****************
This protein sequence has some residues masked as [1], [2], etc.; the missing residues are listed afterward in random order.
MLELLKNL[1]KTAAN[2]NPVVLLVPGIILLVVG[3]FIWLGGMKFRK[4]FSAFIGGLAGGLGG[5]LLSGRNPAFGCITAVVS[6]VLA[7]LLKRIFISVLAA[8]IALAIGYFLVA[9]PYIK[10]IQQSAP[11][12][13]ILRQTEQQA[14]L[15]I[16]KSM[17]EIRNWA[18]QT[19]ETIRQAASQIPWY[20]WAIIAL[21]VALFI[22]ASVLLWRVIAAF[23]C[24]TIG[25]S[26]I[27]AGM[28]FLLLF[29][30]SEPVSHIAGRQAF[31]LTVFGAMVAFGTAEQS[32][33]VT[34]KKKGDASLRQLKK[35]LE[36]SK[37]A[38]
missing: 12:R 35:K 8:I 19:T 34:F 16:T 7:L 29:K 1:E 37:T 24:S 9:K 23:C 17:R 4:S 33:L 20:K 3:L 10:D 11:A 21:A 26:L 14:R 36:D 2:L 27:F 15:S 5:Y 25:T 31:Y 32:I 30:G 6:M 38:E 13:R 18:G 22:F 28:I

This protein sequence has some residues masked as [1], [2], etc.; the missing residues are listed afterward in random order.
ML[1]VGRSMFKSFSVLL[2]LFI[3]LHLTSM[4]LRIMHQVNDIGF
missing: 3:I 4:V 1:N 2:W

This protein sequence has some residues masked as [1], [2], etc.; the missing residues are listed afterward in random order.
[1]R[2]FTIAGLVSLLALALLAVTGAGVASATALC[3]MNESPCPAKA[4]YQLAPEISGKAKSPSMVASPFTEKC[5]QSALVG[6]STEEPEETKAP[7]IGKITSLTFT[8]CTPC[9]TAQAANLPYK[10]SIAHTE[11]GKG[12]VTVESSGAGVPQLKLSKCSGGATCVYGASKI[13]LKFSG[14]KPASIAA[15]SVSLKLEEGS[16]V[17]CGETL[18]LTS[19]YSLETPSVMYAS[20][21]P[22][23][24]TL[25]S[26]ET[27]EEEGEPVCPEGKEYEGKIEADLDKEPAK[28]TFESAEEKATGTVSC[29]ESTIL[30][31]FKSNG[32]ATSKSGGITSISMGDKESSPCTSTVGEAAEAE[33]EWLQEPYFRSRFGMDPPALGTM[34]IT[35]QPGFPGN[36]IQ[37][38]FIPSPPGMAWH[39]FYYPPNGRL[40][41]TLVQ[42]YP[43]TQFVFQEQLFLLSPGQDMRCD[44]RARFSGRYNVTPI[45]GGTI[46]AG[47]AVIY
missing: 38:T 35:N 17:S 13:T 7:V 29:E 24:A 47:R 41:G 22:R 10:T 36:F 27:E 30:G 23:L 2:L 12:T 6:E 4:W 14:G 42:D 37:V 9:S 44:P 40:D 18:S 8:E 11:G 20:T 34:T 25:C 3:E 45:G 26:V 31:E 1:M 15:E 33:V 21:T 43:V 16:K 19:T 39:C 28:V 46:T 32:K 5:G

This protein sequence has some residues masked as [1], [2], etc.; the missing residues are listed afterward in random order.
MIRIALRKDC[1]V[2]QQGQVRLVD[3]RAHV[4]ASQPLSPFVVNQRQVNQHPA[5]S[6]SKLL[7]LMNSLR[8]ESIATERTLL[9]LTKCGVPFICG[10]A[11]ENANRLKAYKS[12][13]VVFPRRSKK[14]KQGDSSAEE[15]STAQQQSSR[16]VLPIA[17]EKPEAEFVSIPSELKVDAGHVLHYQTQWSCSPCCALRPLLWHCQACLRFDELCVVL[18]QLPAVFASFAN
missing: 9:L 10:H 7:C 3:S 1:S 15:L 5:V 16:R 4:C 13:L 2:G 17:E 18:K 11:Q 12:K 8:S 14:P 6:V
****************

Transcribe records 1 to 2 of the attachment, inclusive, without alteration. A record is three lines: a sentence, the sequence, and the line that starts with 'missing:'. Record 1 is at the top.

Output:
This protein sequence has some residues masked as [1], [2], etc.; the missing residues are listed afterward in random order.
MLELLKNL[1]KTAAN[2]NPVVLLVPGIILLVVG[3]FIWLGGMKFRK[4]FSAFIGGLAGGLGG[5]LLSGRNPAFGCITAVVS[6]VLA[7]LLKRIFISVLAA[8]IALAIGYFLVA[9]PYIK[10]IQQSAP[11][12][13]ILRQTEQQA[14]L[15]I[16]KSM[17]EIRNWA[18]QT[19]ETIRQAASQIPWY[20]WAIIAL[21]VALFI[22]ASVLLWRVIAAF[23]C[24]TIG[25]S[26]I[27]AGM[28]FLLLF[29][30]SEPVSHIAGRQAF[31]LTVFGAMVAFGTAEQS[32][33]VT[34]KKKGDASLRQLKK[35]LE[36]SK[37]A[38]
missing: 12:R 35:K 8:I 19:T 34:F 16:T 7:L 29:K 1:E 37:T 24:S 9:K 23:C 17:R 4:S 33:L 20:K 3:L 10:D 11:A 21:A 26:L 14:R 36:D 2:L 27:F 15:S 5:Y 25:T 31:Y 32:I 30:G 6:M 38:E 13:R 18:G 22:F 28:I

This protein sequence has some residues masked as [1], [2], etc.; the missing residues are listed afterward in random order.
ML[1]VGRSMFKSFSVLL[2]LFI[3]LHLTSM[4]LRIMHQVNDIGF
missing: 3:I 4:V 1:N 2:W